Eating garlic raw or in supplement form does not lower "bad" cholesterol levels, despite widespread health claims for the pungent bulb, researchers said yesterday.
"It just doesn't work," said Christopher Gardner of Stanford Prevention Research Centre, California .
"There's no short cut. You achieve good health by eating healthy food.
"There isn't a pill or a herb you can take to counteract an unhealthy diet."
Claims of garlic's cholesterol benefits stem from lab experiments but there is no proof it reacts in the body the same way, Mr Gardner says in Archives of Internal Medicine, reports Melbourne Herald Sun.
According to Xinhua, almost 200 volunteers were put on a garlic-rich diet for six months, but the only notable change was an increase in bad breath and body odor.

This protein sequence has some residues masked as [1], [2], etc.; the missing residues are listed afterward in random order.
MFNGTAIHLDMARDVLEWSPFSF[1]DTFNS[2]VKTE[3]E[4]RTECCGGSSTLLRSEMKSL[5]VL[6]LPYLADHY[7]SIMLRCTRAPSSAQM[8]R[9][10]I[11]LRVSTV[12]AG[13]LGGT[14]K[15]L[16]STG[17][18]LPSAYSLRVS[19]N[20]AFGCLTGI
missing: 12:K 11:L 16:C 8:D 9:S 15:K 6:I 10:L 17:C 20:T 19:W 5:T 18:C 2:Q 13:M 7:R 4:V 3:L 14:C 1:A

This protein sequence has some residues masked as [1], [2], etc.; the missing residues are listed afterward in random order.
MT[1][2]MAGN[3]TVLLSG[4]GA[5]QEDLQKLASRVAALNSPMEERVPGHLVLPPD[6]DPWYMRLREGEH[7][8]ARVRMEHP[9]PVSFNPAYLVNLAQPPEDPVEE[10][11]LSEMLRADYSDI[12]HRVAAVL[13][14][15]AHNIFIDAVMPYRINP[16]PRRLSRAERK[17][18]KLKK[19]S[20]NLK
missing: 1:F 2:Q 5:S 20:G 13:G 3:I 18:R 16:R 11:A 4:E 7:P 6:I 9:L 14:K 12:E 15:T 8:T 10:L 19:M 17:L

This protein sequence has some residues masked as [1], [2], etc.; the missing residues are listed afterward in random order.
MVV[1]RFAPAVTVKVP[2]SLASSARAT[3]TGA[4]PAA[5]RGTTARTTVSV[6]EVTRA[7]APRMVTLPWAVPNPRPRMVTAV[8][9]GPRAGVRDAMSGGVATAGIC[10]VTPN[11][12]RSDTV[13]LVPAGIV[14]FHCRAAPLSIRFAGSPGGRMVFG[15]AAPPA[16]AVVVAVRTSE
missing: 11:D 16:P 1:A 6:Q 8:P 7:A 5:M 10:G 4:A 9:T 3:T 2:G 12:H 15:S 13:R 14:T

The study by researchers at Stanford University's school of medicine in California, assessed the effects of raw garlic and two commercial garlic supplements on LDL, or "bad" cholesterol, and HDL, the "good' variety."
"There were no statistically significant effects of the three forms of garlic on LDL cholesterol concentrations," said team leader, Dr. Christopher Gardner. "Levels of other types of cholesterol were also unaffected."